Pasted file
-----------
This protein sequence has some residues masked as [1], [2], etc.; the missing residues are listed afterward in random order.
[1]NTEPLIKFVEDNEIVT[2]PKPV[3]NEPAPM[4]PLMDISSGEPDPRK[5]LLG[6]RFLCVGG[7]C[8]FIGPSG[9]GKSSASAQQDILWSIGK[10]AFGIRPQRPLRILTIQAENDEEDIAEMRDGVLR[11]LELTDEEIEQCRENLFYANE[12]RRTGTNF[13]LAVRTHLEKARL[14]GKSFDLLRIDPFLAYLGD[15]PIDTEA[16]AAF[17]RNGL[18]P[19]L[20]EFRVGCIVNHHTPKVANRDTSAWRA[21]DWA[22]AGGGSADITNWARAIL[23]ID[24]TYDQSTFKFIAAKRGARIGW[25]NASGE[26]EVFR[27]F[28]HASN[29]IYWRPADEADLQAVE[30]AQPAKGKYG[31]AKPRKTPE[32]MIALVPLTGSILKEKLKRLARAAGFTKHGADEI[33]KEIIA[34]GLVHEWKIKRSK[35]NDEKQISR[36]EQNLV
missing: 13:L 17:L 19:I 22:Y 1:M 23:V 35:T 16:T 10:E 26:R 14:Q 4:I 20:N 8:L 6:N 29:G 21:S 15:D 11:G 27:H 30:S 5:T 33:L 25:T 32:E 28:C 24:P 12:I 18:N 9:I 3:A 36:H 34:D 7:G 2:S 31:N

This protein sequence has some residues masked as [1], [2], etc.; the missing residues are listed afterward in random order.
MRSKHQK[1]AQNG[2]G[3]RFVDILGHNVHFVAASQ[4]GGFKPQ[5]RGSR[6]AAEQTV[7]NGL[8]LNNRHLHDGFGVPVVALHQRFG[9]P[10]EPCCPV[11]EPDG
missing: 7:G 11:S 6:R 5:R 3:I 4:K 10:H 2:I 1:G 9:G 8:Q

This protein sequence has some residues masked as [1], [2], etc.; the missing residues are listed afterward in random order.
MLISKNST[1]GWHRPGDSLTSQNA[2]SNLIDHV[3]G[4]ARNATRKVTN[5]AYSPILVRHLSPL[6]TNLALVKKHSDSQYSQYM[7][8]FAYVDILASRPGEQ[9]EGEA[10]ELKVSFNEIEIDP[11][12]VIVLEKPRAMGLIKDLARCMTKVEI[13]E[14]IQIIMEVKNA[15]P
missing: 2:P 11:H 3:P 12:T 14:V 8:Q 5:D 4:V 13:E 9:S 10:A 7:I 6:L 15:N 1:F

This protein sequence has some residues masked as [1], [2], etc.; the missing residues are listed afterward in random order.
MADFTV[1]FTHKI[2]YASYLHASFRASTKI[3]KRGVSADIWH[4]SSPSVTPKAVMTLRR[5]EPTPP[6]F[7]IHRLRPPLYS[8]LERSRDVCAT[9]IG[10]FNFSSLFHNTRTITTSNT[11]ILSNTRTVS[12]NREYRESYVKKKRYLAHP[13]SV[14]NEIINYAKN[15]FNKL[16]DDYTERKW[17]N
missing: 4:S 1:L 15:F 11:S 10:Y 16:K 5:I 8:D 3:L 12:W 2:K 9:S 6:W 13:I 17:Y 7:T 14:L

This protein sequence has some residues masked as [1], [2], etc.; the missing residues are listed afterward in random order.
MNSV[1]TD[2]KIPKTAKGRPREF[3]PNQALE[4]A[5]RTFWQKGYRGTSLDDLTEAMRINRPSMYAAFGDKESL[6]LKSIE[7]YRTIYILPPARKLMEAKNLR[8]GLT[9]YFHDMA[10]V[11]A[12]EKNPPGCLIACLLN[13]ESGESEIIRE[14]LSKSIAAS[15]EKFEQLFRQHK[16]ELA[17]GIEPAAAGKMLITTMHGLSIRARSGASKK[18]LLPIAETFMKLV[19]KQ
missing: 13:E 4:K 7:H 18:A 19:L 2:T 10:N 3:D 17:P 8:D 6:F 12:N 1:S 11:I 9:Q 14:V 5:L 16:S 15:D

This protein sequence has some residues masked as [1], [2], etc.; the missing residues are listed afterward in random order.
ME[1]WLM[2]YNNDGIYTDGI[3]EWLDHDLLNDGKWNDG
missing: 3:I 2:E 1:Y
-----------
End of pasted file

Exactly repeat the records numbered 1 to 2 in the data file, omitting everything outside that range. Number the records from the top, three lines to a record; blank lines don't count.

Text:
This protein sequence has some residues masked as [1], [2], etc.; the missing residues are listed afterward in random order.
[1]NTEPLIKFVEDNEIVT[2]PKPV[3]NEPAPM[4]PLMDISSGEPDPRK[5]LLG[6]RFLCVGG[7]C[8]FIGPSG[9]GKSSASAQQDILWSIGK[10]AFGIRPQRPLRILTIQAENDEEDIAEMRDGVLR[11]LELTDEEIEQCRENLFYANE[12]RRTGTNF[13]LAVRTHLEKARL[14]GKSFDLLRIDPFLAYLGD[15]PIDTEA[16]AAF[17]RNGL[18]P[19]L[20]EFRVGCIVNHHTPKVANRDTSAWRA[21]DWA[22]AGGGSADITNWARAIL[23]ID[24]TYDQSTFKFIAAKRGARIGW[25]NASGE[26]EVFR[27]F[28]HASN[29]IYWRPADEADLQAVE[30]AQPAKGKYG[31]AKPRKTPE[32]MIALVPLTGSILKEKLKRLARAAGFTKHGADEI[33]KEIIA[34]GLVHEWKIKRSK[35]NDEKQISR[36]EQNLV
missing: 13:L 17:L 19:I 22:Y 1:M 23:V 35:T 16:T 10:E 26:R 14:Q 4:I 20:N 8:L 6:N 29:G 21:S 15:D 11:G 27:H 30:S 5:T 33:L 25:T 32:E 28:C 24:P 12:I 18:N 9:I 3:A 36:H 34:D 7:G 2:S 31:N

This protein sequence has some residues masked as [1], [2], etc.; the missing residues are listed afterward in random order.
MRSKHQK[1]AQNG[2]G[3]RFVDILGHNVHFVAASQ[4]GGFKPQ[5]RGSR[6]AAEQTV[7]NGL[8]LNNRHLHDGFGVPVVALHQRFG[9]P[10]EPCCPV[11]EPDG
missing: 7:G 11:S 6:R 5:R 3:I 4:K 10:H 2:I 1:G 9:G 8:Q